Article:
RewriteCond % HTTP_HOST ^ yourwebsite.com [NC] RewriteRule ^(. *)$ http://www.yourwebsite.com/$1 [L, R=301] For a “non-www” variation: RewriteCond % HTTP_HOST ^ www.yourwebsite.com [NC] RewriteRule ^(. *)$ http://yourwebsite.com/$1 [L, R=301] Routing slash is also part of canonicalization considering that URLs with a slash at the end or without are likewise dealt with in a different way. RewriteCond % REQUEST_FILENAME!-f RewriteRule ^(. * [^/]$/$1/ [L, R=301] This will make sure the/ example-page is redirected to/ example-page/. You may select to eliminate the slash rather of including then you will require the other guideline below: RewriteCond % REQUEST_FILENAME!-d RewriteRule ^(. *)/$/$1 [L, R=301]HTTP To HTTPS Redirect
After Google’s effort to encourage site owners to use SSL, moving to HTTPS is one of the frequently utilized redirects that nearly every website has.
The reword guideline below can be used to force HTTPS on every website.
RewriteCond % ^ yourwebsite.com [NC, OR] RewriteCond % ^ www.yourwebsite.com [NC] RewriteRule ^(. *)$ https://www.yourwebsite.com/$1 [L, R=301, NC] Utilizing this, you can integrate a www or non-www version reroute into one HTTPS redirect rule.
Redirect From Old Domain To New
This is likewise among the most secondhand redirects when you choose to rebrand and require to alter your domain. The rule below reroutes old-domain. com to new-domain. com.
RewriteCond % HTTP_HOST ^ old-domain. com$ [OR] RewriteCond % HTTP_HOST ^ www.old-domain.com$ RewriteRule (. *)$ http://www.new-domain.com/$1 [R=301, L] It utilizes 2 cases: one with the “www” variation of URLs and another “non-www” because any page for historic reasons may have inbound links to both versions.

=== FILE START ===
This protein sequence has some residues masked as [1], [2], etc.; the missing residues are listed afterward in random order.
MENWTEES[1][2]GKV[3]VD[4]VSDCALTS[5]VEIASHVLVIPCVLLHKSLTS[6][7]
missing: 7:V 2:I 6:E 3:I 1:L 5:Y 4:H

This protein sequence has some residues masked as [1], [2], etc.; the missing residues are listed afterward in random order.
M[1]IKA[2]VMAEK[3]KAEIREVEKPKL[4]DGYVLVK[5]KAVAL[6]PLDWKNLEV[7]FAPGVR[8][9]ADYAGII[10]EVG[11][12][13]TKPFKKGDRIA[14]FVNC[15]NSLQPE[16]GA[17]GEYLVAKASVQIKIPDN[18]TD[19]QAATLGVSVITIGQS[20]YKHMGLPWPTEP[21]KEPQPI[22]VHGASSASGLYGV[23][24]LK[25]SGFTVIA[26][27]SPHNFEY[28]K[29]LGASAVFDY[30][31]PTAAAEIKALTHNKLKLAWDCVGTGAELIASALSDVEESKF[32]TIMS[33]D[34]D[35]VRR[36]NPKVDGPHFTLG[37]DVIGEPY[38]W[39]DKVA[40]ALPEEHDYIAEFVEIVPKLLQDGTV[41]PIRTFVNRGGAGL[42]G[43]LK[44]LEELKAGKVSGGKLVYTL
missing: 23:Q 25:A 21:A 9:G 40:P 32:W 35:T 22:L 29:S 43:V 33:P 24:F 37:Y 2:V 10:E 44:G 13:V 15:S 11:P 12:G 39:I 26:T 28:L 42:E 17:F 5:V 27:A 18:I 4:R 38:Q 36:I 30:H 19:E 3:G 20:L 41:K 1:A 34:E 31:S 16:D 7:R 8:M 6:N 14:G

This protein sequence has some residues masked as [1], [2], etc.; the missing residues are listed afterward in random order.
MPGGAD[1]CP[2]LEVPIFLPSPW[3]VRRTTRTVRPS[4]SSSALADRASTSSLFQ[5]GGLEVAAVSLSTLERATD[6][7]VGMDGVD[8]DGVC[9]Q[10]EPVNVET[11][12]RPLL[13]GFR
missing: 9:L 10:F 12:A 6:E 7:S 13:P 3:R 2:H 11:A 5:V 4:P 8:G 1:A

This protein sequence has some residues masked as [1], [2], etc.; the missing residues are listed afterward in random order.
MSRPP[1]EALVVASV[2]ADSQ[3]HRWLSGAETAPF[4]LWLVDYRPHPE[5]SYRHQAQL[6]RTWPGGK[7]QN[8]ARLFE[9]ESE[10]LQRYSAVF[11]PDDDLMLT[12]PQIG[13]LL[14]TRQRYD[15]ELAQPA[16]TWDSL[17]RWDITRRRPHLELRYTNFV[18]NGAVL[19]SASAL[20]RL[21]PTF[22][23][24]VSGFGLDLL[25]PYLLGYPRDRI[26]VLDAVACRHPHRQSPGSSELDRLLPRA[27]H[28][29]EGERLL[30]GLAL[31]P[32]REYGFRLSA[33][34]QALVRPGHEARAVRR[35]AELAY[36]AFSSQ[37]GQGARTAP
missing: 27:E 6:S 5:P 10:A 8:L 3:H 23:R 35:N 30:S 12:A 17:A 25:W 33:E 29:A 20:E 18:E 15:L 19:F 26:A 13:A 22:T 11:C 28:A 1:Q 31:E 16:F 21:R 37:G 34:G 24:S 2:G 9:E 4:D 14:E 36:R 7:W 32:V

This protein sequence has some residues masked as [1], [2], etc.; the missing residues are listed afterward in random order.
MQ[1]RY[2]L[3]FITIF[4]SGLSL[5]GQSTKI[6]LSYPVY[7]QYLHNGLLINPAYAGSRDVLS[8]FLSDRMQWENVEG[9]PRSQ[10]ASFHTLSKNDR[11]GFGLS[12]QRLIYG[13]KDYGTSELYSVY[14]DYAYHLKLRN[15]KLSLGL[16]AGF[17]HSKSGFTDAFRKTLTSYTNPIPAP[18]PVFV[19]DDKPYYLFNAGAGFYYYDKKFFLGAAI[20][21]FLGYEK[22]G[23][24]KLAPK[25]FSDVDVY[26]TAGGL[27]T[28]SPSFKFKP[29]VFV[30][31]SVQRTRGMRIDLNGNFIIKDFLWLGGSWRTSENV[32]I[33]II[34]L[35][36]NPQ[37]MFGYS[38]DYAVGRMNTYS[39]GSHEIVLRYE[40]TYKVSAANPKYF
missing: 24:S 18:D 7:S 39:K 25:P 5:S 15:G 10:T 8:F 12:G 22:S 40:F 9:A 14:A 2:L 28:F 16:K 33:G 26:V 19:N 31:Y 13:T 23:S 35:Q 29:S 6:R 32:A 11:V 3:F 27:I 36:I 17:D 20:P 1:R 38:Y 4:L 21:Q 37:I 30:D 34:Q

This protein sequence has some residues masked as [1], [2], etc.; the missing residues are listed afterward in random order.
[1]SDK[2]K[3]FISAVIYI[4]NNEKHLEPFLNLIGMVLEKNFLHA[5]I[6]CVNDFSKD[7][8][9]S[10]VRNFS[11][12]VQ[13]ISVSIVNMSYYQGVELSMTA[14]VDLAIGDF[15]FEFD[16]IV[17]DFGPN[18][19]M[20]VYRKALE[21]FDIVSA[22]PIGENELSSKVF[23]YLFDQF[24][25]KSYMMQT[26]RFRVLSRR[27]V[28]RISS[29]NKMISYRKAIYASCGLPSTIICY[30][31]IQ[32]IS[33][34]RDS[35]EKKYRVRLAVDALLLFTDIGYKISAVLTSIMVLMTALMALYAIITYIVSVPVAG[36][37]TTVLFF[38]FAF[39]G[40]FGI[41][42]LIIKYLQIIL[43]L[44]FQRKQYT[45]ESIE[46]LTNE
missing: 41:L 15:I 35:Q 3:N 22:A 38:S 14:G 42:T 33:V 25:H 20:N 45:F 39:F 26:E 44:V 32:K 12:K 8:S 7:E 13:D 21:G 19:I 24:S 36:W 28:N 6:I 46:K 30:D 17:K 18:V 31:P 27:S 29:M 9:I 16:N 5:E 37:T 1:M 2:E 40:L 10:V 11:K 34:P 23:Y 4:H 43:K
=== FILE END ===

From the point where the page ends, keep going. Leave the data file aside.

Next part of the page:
The majority of website owners use WordPress and may not require a.htaccess declare redirects however use a plugin rather.
Managing redirects using plugins might be a little various from what we went over above. You might require to read their paperwork to manage RegExp properly for the specific plugin.
From the existing ones, I would recommend a free plugin called Redirection, which has many specifications to manage redirect rules and many helpful docs.
Reroute Finest Practices
1. Do not Reroute All 404 Broken URLs To The Homepage
This case often takes place when you are too lazy to examine your 404 URLs and map them to the proper landing page.
According to Google, they are still all dealt with as 404s.
Yeah, it’s not a fantastic practice (confuses users), and we mostly treat them as 404s anyhow (they’re soft-404s), so there’s no upside. It’s not seriously broken/bad, but extra intricacy for no great factor– make a better 404 page rather.
— John (@JohnMu) January 8, 2019